Bubble Feed

Any North bound cruise guest has romanticized the whales of Alaska. It’s been drilled into them that a cruise through the Inside Passage promises numerous glimpses of mighty humpbacks breaching, belugas dancing below the surface as ghostly white blurs, and the black dagger fins of the keen Orca. And there’s a good chance that your cruise will deliver these promises. Whales travel to Alaska to feast. They are happy and fat, and will happily dance for spectators.

One thing, though, that the cruises fail to mention (but I warned my guests at the docks), is that if you have your camera out and ready, there will be no whales. I swear, it’s just how it goes.

The other fascinating thing about Alaskan whales is their learned behavior known as bubble feeding. It’s a strategy unique to whales the spend the summer months feeding in Alaska, passed from generation to generation as mother whales taught their calves. A humpy will dive deep and blast a ring of bubbles around a school of herring or fingerlings, scaring them close together; thus, making the mouthful a little bigger. As the fish school grows tighter, suddenly the whale bursts to the surface with its mouth agape, devouring everything in its maw. The problem with this, is that a humpy doesn’t care if you, a kayaker, is in the way when she’s feeding (not that she wants to eat you, but she certainly doesn’t care).

It was a stereotypical rainy Ketchikan day. Aubrey and I had five guests that composed a single family. And what a treat of a group. First off, Aubrey is adorable and so delightfully impish that it’s always a pleasure to be in her company. And second, the family was adorable. Mum and dad chose a kayak together, Aubrey took the oldest child, and I took the triple kayak with the youngest and middle.

We paddled out to glassy waters, enjoying the marbled murelettes bobbing on the surface. In a flash, the pudgy birds would vanish beneath the surface, and they were always amusing in the defenses. We brought the girls ochre stars, the rough and resilient starfish of the pacific northwest that cover the steep coasts of Ketchikan with their jagged rainbow hides and notorious for the legend where local fisherman tried to rid the seas of the stars by ripping them in half (forgetting that all sea stars can become two sea stars in such circumstances and instead doubled the population), and even edible bladderwrack and bull kelp.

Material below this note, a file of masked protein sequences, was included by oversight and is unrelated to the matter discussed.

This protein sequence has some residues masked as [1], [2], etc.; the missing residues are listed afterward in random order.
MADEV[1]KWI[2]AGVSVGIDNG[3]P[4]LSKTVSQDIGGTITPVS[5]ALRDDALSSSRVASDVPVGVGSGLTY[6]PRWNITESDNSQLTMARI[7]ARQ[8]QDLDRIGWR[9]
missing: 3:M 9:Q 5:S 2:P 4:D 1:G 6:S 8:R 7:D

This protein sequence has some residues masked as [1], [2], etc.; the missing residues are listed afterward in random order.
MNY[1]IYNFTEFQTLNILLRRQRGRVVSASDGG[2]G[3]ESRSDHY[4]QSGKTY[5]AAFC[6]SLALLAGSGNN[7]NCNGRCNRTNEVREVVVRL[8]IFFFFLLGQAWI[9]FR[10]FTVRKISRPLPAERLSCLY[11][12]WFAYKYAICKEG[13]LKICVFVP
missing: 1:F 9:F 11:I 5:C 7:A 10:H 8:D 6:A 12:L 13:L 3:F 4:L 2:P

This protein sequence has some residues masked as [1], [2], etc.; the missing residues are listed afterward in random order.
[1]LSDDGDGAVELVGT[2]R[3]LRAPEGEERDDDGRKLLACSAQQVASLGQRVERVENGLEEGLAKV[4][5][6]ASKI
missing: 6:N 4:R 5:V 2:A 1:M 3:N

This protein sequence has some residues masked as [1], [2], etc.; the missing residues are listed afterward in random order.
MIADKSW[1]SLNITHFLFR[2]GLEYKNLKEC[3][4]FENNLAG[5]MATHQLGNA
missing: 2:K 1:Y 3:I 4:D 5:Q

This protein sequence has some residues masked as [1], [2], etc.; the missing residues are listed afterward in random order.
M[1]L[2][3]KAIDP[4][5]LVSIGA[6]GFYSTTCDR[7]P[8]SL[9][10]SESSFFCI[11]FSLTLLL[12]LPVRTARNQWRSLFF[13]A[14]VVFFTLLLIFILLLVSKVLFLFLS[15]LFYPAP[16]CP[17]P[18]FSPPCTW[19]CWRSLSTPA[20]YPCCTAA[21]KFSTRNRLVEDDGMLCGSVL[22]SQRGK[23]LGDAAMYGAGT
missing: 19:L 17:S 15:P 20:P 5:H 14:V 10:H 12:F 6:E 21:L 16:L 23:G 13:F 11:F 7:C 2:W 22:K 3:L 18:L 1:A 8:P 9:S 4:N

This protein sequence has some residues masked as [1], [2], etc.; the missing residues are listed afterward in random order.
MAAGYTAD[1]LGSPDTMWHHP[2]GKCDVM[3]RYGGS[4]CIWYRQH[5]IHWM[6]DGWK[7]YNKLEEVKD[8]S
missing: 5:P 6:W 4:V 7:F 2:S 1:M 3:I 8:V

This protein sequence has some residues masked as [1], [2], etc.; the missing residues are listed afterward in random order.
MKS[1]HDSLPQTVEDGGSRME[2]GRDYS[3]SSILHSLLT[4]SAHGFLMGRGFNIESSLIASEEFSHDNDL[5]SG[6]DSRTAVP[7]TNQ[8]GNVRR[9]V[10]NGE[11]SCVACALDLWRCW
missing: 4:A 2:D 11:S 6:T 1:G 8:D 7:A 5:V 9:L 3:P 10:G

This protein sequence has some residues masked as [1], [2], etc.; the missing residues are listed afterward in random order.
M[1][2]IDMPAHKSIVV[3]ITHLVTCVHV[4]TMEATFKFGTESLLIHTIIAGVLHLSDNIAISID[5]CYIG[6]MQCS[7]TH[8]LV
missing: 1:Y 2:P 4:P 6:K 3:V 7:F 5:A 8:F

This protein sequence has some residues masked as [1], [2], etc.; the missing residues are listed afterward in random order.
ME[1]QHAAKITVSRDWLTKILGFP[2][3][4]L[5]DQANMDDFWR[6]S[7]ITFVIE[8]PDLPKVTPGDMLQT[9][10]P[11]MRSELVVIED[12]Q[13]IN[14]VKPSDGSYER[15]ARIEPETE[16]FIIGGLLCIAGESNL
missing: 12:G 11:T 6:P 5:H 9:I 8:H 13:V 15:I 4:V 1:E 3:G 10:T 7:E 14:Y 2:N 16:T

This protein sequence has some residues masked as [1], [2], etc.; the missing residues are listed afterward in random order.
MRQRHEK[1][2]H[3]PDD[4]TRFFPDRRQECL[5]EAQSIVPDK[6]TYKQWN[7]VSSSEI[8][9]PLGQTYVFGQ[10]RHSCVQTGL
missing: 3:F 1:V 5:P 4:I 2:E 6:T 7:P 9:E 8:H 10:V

Now bladderwrack is extremely healthy. But it’s also pretty disgusting… I mean, bladderwrack, for crying out loud, why would you want to eat something with that name? It’s about as appetizing as split pea soup after watching the originsl Exorcist. But, surprisingly, it tastes a lot like overcooked, salty green beans, so it’s not that bad. And, as an added bonus, it’s one of those strange plants that’s high in protein. So try it if you get the chance, and if you can overlook HOW it obtains it’s high protein (the sea plant filters the water for decaying animals and absorbs their nutients; hence, the gooey filling). Mmm… bladderwrack.

Everyone tried the plant and agreed that despite its name and strategies, it’s fairly palatable. But the youngest loved it. She was completely prepared to live off of it, and she stashed some on the deck of the kayak for later snacking.

We rounded Eagle Island and pitied poor mama eagle with her drenched eaglets, but they were tough and would be fine, and continued onward to the next island with intent on visiting a small cove to find a sea cucumber.

As we reached the cove, we were given the bief warning: the erratic bubbles. And without a moment to spare I hollared to everyone to back that ass up into the cove! BOOM!!!! Twenty feet beside us a humpback broke the surface with such explosive force we felt some of the driplets reach our faces. Everyone shrieked with excitement and fear. BOOM! she breached again, mouth lolling and head thrashing. “This is incredible!” The middle child yelled. And apparently the whale had dislodged an entire plant of bladderwrack, because the youngest did not hesitate to miss the opportunity,  “LOOK AT THE SEA WEED!” she hollered.

Ah, the simplicity of youth.

Boom! The whale playfully breached some distace away before slapping the sea with her tail, signaling that she was diving much deeper and we would not see her again. Off to fairer realms I suppose, but what a chance encounter.

Aubrey and I looked at each other with smiles of equal parts “too close for comfort” and “wow.”

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